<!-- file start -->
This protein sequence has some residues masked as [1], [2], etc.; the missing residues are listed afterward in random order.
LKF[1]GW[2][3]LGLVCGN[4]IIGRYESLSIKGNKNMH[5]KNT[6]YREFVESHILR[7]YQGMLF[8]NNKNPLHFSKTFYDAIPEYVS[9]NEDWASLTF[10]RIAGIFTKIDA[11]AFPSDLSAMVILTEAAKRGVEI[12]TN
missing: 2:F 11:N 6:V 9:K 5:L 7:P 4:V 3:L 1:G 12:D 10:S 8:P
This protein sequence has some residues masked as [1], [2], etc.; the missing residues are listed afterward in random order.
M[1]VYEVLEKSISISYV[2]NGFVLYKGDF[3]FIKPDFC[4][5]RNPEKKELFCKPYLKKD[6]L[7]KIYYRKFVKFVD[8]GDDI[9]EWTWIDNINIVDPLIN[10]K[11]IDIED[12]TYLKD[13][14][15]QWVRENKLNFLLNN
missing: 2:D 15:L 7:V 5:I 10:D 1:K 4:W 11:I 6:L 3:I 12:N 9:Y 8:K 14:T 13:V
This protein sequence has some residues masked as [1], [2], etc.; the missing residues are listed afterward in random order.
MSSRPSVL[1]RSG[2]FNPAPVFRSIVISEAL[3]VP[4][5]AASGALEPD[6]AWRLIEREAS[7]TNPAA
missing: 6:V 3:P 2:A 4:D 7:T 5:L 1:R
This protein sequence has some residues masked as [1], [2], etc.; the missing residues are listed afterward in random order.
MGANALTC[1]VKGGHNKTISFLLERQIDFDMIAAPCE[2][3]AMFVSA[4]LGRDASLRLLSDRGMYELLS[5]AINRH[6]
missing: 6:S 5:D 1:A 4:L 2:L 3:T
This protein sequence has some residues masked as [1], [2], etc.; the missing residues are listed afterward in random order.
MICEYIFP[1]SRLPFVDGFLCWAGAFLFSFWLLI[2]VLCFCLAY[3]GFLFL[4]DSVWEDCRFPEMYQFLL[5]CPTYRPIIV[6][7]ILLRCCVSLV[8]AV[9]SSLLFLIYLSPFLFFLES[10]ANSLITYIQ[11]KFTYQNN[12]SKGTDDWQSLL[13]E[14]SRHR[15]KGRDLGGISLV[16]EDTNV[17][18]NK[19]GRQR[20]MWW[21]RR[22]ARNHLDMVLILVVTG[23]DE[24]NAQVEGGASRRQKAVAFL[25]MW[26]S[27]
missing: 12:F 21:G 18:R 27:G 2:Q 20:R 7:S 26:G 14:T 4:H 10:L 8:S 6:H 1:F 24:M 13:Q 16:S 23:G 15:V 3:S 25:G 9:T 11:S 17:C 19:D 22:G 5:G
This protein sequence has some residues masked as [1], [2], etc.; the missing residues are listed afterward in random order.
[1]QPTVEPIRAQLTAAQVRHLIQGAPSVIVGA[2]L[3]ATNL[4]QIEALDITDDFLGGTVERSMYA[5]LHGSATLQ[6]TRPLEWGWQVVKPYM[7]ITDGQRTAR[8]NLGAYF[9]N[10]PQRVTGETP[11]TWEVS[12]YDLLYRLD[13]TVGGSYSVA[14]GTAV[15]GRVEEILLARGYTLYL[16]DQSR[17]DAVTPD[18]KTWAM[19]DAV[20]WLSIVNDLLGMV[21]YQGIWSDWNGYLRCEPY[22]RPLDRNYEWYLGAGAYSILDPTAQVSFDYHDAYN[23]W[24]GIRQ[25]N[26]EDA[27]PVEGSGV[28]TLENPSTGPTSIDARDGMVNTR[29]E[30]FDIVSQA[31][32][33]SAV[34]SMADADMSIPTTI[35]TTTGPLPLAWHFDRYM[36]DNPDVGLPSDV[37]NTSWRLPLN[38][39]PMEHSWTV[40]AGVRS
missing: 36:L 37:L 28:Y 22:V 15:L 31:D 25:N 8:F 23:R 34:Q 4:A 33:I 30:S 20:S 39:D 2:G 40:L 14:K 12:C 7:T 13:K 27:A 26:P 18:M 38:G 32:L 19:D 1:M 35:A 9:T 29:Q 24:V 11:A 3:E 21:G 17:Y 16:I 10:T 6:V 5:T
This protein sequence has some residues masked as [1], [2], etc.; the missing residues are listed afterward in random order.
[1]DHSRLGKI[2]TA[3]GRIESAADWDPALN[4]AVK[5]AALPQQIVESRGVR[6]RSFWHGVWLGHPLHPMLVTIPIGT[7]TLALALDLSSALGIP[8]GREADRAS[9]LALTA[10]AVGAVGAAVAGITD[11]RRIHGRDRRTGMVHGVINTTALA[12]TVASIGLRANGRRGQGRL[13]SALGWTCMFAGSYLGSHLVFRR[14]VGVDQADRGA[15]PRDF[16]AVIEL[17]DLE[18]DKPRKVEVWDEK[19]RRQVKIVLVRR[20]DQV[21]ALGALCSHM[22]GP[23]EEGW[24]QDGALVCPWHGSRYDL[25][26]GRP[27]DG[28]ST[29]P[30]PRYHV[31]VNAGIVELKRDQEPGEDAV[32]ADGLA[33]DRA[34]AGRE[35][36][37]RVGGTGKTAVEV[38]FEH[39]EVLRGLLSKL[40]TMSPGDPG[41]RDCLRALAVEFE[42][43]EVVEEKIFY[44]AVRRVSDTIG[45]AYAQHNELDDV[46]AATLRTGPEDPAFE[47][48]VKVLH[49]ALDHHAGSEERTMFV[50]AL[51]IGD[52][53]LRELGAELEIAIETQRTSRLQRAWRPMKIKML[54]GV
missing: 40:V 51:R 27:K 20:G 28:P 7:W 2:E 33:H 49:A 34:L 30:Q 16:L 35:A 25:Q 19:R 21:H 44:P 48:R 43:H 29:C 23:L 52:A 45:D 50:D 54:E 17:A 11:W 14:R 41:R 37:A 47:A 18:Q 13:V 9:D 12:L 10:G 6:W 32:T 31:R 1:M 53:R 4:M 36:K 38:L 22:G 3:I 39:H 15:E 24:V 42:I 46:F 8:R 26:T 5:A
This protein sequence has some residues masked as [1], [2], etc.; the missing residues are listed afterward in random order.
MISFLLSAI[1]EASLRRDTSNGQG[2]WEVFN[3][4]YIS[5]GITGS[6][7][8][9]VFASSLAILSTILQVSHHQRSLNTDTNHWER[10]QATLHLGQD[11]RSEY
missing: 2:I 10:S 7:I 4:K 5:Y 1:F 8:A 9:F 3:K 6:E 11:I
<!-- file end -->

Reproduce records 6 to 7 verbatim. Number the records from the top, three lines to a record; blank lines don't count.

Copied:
This protein sequence has some residues masked as [1], [2], etc.; the missing residues are listed afterward in random order.
[1]QPTVEPIRAQLTAAQVRHLIQGAPSVIVGA[2]L[3]ATNL[4]QIEALDITDDFLGGTVERSMYA[5]LHGSATLQ[6]TRPLEWGWQVVKPYM[7]ITDGQRTAR[8]NLGAYF[9]N[10]PQRVTGETP[11]TWEVS[12]YDLLYRLD[13]TVGGSYSVA[14]GTAV[15]GRVEEILLARGYTLYL[16]DQSR[17]DAVTPD[18]KTWAM[19]DAV[20]WLSIVNDLLGMV[21]YQGIWSDWNGYLRCEPY[22]RPLDRNYEWYLGAGAYSILDPTAQVSFDYHDAYN[23]W[24]GIRQ[25]N[26]EDA[27]PVEGSGV[28]TLENPSTGPTSIDARDGMVNTR[29]E[30]FDIVSQA[31][32][33]SAV[34]SMADADMSIPTTI[35]TTTGPLPLAWHFDRYM[36]DNPDVGLPSDV[37]NTSWRLPLN[38][39]PMEHSWTV[40]AGVRS
missing: 36:L 37:L 28:Y 22:V 15:L 31:D 25:N 8:F 23:R 34:Q 4:A 33:I 30:S 20:S 39:D 2:G 40:L 14:K 12:C 7:T 13:K 27:A 26:P 18:M 38:G 32:L 19:D 1:M 35:A 9:T 29:Q 24:V 11:A 3:E 21:G 17:Y 16:I 10:T 6:V 5:T
This protein sequence has some residues masked as [1], [2], etc.; the missing residues are listed afterward in random order.
[1]DHSRLGKI[2]TA[3]GRIESAADWDPALN[4]AVK[5]AALPQQIVESRGVR[6]RSFWHGVWLGHPLHPMLVTIPIGT[7]TLALALDLSSALGIP[8]GREADRAS[9]LALTA[10]AVGAVGAAVAGITD[11]RRIHGRDRRTGMVHGVINTTALA[12]TVASIGLRANGRRGQGRL[13]SALGWTCMFAGSYLGSHLVFRR[14]VGVDQADRGA[15]PRDF[16]AVIEL[17]DLE[18]DKPRKVEVWDEK[19]RRQVKIVLVRR[20]DQV[21]ALGALCSHM[22]GP[23]EEGW[24]QDGALVCPWHGSRYDL[25][26]GRP[27]DG[28]ST[29]P[30]PRYHV[31]VNAGIVELKRDQEPGEDAV[32]ADGLA[33]DRA[34]AGRE[35][36][37]RVGGTGKTAVEV[38]FEH[39]EVLRGLLSKL[40]TMSPGDPG[41]RDCLRALAVEFE[42][43]EVVEEKIFY[44]AVRRVSDTIG[45]AYAQHNELDDV[46]AATLRTGPEDPAFE[47][48]VKVLH[49]ALDHHAGSEERTMFV[50]AL[51]IGD[52][53]LRELGAELEIAIETQRTSRLQRAWRPMKIKML[54]GV
missing: 40:V 51:R 27:K 20:G 28:P 7:W 2:E 33:H 49:A 34:L 30:Q 16:L 35:A 25:Q 19:R 21:H 44:P 48:R 43:H 29:C 23:L 52:A 45:D 50:D 54:E 17:A 11:W 14:R 41:R 37:A 47:A 18:Q 13:V 9:D 12:L 10:G 6:W 32:T 31:R 1:M 53:R 4:M 36:K 38:L 22:G 3:I 39:H 15:E 24:V 42:I 46:F 8:R 26:T 5:A